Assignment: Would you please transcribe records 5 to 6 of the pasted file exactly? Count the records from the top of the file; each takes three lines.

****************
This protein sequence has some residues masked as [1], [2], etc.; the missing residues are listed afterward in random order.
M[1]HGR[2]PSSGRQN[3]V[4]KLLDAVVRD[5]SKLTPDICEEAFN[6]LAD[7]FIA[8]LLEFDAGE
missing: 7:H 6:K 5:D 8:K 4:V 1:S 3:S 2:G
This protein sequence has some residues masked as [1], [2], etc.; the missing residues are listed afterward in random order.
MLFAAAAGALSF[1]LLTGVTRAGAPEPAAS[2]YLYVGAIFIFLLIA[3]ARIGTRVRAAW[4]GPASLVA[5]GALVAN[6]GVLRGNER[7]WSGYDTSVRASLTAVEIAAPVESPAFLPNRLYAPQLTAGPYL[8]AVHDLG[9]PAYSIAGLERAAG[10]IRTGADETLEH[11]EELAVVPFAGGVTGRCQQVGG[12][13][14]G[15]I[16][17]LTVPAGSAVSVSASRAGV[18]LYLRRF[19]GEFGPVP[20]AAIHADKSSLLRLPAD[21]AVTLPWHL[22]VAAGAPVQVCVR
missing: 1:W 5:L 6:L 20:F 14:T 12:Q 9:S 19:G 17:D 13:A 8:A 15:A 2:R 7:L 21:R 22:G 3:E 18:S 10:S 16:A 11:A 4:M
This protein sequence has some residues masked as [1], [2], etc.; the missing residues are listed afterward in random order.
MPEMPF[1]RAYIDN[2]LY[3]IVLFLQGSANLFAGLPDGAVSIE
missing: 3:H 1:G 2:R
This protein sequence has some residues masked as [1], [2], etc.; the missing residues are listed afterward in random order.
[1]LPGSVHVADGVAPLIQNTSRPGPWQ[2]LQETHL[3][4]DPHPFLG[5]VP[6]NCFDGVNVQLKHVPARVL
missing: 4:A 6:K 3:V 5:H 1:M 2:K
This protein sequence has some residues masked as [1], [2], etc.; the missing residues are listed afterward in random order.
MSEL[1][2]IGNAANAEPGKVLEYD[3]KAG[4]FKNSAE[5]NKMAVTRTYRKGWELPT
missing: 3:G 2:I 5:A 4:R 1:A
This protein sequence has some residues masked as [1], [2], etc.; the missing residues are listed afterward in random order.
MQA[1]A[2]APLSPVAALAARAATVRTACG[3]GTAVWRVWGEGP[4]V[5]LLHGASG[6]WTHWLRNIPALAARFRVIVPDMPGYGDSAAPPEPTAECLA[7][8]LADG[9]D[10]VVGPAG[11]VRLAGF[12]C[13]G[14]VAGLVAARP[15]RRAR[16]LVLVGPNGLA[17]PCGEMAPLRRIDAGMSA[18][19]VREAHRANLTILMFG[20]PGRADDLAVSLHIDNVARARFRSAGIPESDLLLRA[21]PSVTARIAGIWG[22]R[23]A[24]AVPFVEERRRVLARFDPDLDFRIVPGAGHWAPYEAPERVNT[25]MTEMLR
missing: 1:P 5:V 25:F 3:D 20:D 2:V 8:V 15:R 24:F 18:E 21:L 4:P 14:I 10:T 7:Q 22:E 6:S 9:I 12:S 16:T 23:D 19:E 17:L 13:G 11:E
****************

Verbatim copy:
This protein sequence has some residues masked as [1], [2], etc.; the missing residues are listed afterward in random order.
MSEL[1][2]IGNAANAEPGKVLEYD[3]KAG[4]FKNSAE[5]NKMAVTRTYRKGWELPT
missing: 3:G 2:I 5:A 4:R 1:A
This protein sequence has some residues masked as [1], [2], etc.; the missing residues are listed afterward in random order.
MQA[1]A[2]APLSPVAALAARAATVRTACG[3]GTAVWRVWGEGP[4]V[5]LLHGASG[6]WTHWLRNIPALAARFRVIVPDMPGYGDSAAPPEPTAECLA[7][8]LADG[9]D[10]VVGPAG[11]VRLAGF[12]C[13]G[14]VAGLVAARP[15]RRAR[16]LVLVGPNGLA[17]PCGEMAPLRRIDAGMSA[18][19]VREAHRANLTILMFG[20]PGRADDLAVSLHIDNVARARFRSAGIPESDLLLRA[21]PSVTARIAGIWG[22]R[23]A[24]AVPFVEERRRVLARFDPDLDFRIVPGAGHWAPYEAPERVNT[25]MTEMLR
missing: 1:P 5:V 25:F 3:D 20:D 2:V 8:V 15:R 24:F 18:E 21:L 4:P 14:I 10:T 7:Q 22:E 6:S 9:I 12:S 16:T 23:D 19:E 17:L 13:G 11:E